NEW YORK - Wall Street suffered its biggest plunge of the year Thursday, leading global markets lower as investors fled stocks amid increasing uneasiness about the mortgage and corporate lending markets. The Dow Jones industrials briefly fell nearly 450 points, while Treasury yields plunged as investors moved money into bonds.
Investors who had been able to shrug off discomfort about subprime mortgage problems and a more difficult environment for corporate borrowing appeared to finally succumb to those concerns after another disappointing home sales report from the Commerce Department early Thursday. The Dow surpassed the 416 points it lost on Feb. 27 after a nearly 10 percent decline in Chinese stock markets.
Traders work on the floor of the New York Stock Exchange after the opening bell, February 2007. The leading Dow Jones Industrial Average stock index plummeted over 400 points in afternoon trading Thursday, or almost three percent, amid housing market and "credit crunch" fears, traders said. [AFP]
Feeding the selling were concerns that higher corporate borrowing costs will curb the rapid pace of takeovers that have driven major indexes this year. Investors also feared the sluggish environment for home sales and continued defaults in subprime loans would spur debt defaults and weigh on corporate earnings.
While stocks skidded lower, investors poured money into the safe haven of the bond market. The soaring price of Treasurys pulled yields lower, and the rate on the 10-year note plunged to 4.79 percent from late Wednesday's 4.90 percent.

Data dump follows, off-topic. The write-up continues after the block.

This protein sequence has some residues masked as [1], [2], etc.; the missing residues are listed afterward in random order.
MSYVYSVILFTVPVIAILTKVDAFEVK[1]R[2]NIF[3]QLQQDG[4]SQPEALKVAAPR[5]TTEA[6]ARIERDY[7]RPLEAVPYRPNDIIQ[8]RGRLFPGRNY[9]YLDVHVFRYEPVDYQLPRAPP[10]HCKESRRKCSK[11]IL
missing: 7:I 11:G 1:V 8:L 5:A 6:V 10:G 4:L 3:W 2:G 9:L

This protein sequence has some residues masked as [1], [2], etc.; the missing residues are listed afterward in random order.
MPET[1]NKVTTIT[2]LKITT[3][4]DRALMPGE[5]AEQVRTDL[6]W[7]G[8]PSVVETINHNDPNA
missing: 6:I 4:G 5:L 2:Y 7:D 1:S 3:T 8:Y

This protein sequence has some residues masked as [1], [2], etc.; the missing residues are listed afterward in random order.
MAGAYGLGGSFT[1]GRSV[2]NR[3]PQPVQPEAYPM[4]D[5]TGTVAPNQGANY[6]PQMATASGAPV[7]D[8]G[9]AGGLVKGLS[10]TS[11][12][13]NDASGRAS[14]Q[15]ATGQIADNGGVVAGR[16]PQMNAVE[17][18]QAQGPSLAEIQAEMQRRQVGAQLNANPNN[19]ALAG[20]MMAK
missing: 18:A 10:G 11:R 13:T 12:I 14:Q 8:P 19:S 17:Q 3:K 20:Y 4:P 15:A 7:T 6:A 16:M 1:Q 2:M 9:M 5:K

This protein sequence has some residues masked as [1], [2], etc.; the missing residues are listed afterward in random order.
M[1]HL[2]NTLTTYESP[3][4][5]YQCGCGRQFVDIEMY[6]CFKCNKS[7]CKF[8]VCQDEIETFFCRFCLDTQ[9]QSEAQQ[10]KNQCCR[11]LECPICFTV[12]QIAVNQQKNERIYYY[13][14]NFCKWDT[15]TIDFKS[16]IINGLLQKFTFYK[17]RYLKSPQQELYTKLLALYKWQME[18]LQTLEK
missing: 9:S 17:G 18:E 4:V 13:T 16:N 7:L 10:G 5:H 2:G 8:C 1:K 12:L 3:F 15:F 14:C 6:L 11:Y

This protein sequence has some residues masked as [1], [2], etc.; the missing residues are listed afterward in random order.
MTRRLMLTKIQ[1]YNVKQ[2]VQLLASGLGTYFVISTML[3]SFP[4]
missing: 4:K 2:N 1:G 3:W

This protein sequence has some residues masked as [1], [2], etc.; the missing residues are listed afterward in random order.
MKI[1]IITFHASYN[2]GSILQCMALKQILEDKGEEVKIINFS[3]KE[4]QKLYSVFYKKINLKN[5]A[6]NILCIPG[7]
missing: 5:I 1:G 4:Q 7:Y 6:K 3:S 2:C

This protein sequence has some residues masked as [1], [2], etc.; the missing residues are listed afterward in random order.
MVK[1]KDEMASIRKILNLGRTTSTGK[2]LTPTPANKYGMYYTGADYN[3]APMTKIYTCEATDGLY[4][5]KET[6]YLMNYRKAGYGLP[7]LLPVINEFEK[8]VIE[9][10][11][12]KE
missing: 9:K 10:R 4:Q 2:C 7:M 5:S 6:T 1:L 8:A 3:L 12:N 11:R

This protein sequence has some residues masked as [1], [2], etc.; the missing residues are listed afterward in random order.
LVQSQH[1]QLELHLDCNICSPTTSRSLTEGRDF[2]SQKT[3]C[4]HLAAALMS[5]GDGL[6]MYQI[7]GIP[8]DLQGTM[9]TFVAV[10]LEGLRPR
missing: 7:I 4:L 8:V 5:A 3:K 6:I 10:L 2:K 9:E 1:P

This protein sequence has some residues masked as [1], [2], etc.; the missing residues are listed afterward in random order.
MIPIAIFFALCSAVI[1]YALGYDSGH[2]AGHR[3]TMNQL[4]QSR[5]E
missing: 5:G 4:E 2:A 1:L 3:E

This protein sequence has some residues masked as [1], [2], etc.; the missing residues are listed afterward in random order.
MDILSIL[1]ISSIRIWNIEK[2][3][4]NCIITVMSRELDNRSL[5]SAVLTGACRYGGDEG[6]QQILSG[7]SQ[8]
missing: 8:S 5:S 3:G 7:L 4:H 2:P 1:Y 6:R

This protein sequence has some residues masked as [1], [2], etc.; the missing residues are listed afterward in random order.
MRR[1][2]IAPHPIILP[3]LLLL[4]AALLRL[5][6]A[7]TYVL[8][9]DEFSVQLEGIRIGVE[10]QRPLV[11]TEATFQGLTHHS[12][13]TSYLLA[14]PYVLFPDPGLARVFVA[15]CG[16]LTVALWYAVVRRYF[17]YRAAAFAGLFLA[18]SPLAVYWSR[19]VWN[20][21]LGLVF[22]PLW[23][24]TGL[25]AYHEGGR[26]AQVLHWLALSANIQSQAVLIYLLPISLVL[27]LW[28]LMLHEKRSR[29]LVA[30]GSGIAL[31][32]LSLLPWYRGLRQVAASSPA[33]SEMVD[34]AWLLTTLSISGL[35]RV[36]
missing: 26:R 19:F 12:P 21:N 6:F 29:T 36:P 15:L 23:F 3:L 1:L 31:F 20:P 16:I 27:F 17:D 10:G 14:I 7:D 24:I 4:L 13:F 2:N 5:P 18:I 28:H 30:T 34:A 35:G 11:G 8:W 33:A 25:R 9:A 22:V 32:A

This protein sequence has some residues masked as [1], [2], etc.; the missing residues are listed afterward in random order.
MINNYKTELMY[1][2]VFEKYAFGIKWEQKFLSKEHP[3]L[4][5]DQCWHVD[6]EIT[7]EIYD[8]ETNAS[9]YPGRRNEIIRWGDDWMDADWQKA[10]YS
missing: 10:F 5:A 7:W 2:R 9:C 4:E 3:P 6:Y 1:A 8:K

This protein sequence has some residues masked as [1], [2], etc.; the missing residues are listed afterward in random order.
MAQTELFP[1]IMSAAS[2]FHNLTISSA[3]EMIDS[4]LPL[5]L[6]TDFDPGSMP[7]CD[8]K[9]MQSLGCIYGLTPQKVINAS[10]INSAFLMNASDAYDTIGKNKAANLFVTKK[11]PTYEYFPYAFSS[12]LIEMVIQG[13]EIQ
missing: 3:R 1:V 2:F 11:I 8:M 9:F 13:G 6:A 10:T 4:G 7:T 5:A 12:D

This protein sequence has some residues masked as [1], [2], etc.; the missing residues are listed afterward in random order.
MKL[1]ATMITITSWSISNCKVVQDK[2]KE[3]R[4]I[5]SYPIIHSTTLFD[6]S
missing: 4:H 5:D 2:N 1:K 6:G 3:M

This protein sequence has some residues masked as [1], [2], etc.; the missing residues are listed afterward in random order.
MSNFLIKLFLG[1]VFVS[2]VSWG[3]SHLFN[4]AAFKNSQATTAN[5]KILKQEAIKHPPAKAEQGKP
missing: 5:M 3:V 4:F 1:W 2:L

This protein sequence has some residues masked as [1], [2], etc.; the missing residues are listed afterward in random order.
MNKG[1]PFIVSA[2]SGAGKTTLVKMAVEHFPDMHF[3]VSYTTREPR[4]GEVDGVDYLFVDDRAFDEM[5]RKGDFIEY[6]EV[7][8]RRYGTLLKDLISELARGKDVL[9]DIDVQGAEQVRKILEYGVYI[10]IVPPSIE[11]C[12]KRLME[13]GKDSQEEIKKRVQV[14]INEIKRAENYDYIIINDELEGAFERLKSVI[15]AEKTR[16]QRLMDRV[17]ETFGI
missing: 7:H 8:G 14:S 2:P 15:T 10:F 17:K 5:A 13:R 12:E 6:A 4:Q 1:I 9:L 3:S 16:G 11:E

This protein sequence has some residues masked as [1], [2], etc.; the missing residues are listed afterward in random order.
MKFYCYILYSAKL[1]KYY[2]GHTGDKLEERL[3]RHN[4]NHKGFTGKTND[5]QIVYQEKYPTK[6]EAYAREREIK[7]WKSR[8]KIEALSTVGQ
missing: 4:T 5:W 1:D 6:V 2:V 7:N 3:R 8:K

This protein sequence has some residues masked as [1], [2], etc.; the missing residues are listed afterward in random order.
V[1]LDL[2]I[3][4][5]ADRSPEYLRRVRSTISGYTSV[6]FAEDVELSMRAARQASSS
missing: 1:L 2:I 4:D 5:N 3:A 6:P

"Worries that have been out there for the past couple of years are coming to a head right now," said investment strategist Edward Yardeni, president of Yardeni Research Inc. "It's show time.."
Thursday's trading was the latest and most extreme in a series of frenetic sessions over the past month -- many also accompanied by triple-digit swings in the Dow -- as investors sold on worries about the subprime fallout or bought on optimism that there wouldn't be any widespread problems caused by mortgage failures. Many analysts have described the back-and-forth trading as overwrought and based more on gut emotion than careful consideration of market and economic fundamentals.
That was their feeling again Thursday.
"The rally in bonds at this point looks a little bit overdone," said Tom Higgins, chief economist at Payden & Rygel Investment Management in Los Angeles. "If you're going to park money temporarily then cash I think is the way to be but I think that we're going to form a bottom. I think people are going to be legging back into the market."
In late afternoon trading, the Dow plunged 323.28, or 2.35 percent, to 13,461.79. Its intraday drop of 449.77 was the Dow's largest one-day point decline since it lost 684.81 on Sept. 17, 2001, the first day of trading after the 9/11 terror attacks.
Broader market indicators also fell. The Nasdaq composite index tumbled 58.04, 2.19 percent, to 2,590.13, while the Standard & Poor's 500 skidded 36.71, or 2.42 percent, to 1,481.38.
The declines triggered a global sell-off in stocks, causing minor losses in Europe to accelerate rapidly along with the Dow's drop. In Europe, Britain's FTSE 100 closed down 3.15 percent, Germany's DAX index dropped 2.39 percent, and France's CAC-40 fell 2.78 percent.
Markets were closed in Asia before the rout got under way. Japan's Nikke stock average closed up 0.88 percent and the Shanghai stock market composite added 0.52 percent to an all-time high.
Wall Street also found more immediate reasons to sell during the session. Among them was disappointing home sales figures released by the Commerce Department, which further eroded confidence in the housing industry's ability to rebound.